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Why all startups must have intellectual property protection

Your fledgling business is just taking off, but things already look promising. You have the drive, innovation and commitment to be an entrepreneur, and you are confident about your business’s prospects.

These traits are crucial to every entrepreneur, but there is one other crucial aspect that your startup must have to succeed: intellectual property protection.

Why is intellectual property protection crucial?

Startups tend to use creative solutions and business models to target a gap in the marketplace. Often, this involves creating a brand-new idea, product, or service. These are all forms of intellectual property (IP). Any startup that relies on intellectual property to stand out from competitors and remain successful should take the legal steps to protect it.

Unfortunately, some companies focus so intensely on developing their product or service that they neglect to take the legal steps to secure their intellectual property. In the competitive world of startups, many competitors would pounce on any intellectual property that does not have adequate protection.

Intellectual property infringement can also be inadvertent. Another startup may have a similar idea to yours. However, if you have filed for protection for your intellectual property, the other business cannot proceed with their idea. You may also be able to collect damages for infringing on your intellectual property.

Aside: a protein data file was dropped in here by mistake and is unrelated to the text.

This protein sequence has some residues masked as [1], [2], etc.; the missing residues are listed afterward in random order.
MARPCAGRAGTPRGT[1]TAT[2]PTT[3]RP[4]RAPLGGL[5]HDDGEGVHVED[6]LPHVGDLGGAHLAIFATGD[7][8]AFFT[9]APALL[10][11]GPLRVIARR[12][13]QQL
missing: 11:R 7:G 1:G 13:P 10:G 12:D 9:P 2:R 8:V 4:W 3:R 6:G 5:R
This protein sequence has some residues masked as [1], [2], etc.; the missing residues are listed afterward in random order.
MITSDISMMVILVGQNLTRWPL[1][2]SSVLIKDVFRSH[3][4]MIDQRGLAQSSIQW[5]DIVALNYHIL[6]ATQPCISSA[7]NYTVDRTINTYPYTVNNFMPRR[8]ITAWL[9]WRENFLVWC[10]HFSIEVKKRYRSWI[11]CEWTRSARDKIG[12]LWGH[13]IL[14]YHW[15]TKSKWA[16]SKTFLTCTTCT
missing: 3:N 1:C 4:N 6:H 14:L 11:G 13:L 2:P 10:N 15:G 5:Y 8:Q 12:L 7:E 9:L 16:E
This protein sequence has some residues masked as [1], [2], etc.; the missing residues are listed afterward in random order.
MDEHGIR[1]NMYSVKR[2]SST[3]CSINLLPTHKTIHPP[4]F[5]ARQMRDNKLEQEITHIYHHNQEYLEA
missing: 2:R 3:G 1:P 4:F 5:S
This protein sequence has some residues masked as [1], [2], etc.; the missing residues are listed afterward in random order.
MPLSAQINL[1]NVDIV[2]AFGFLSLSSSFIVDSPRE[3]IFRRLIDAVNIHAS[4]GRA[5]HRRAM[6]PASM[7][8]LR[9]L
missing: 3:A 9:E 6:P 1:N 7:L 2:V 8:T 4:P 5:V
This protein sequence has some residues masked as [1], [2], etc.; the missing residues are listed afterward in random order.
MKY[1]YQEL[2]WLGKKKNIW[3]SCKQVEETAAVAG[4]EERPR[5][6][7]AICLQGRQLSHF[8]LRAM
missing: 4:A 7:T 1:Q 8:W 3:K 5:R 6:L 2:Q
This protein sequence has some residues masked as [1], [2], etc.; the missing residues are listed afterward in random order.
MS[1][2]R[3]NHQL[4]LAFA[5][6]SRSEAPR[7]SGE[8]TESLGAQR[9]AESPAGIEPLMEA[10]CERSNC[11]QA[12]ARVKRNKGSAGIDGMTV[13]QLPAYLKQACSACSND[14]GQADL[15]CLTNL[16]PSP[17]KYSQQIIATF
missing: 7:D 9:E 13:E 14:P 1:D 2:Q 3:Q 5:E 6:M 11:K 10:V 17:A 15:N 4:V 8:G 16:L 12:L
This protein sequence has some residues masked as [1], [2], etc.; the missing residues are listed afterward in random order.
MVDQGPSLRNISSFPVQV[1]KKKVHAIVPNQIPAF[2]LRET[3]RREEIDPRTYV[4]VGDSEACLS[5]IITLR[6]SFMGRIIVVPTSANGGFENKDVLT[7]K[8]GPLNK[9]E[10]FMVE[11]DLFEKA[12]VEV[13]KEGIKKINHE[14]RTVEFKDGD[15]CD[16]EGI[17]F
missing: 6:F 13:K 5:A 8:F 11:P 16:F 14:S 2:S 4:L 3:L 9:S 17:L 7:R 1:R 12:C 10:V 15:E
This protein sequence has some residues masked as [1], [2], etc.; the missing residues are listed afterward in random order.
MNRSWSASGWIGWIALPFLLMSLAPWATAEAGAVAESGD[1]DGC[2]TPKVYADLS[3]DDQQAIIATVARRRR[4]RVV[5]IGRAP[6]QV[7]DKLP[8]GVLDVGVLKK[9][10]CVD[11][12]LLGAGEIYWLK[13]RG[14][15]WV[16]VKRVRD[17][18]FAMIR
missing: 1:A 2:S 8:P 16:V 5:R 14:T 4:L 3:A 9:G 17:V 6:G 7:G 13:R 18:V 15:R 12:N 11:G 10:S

All entrepreneurs should know their rights

When it comes to protecting intellectual property, entrepreneurs and startups have several options. The first is to use trademarks to protect names, words, and symbols. Additionally, they can copyright original works. Furthermore, they can seek a patent to protect their discoveries and inventions.

Because many entrepreneurs’ primary focus is their startup, they may not have the time to research intellectual property law. Many companies such as Wang IP Law Group, P.C., to safeguard their intellectual property. That way, startups can move forward without worrying about other companies infringing upon or stealing their ideas.

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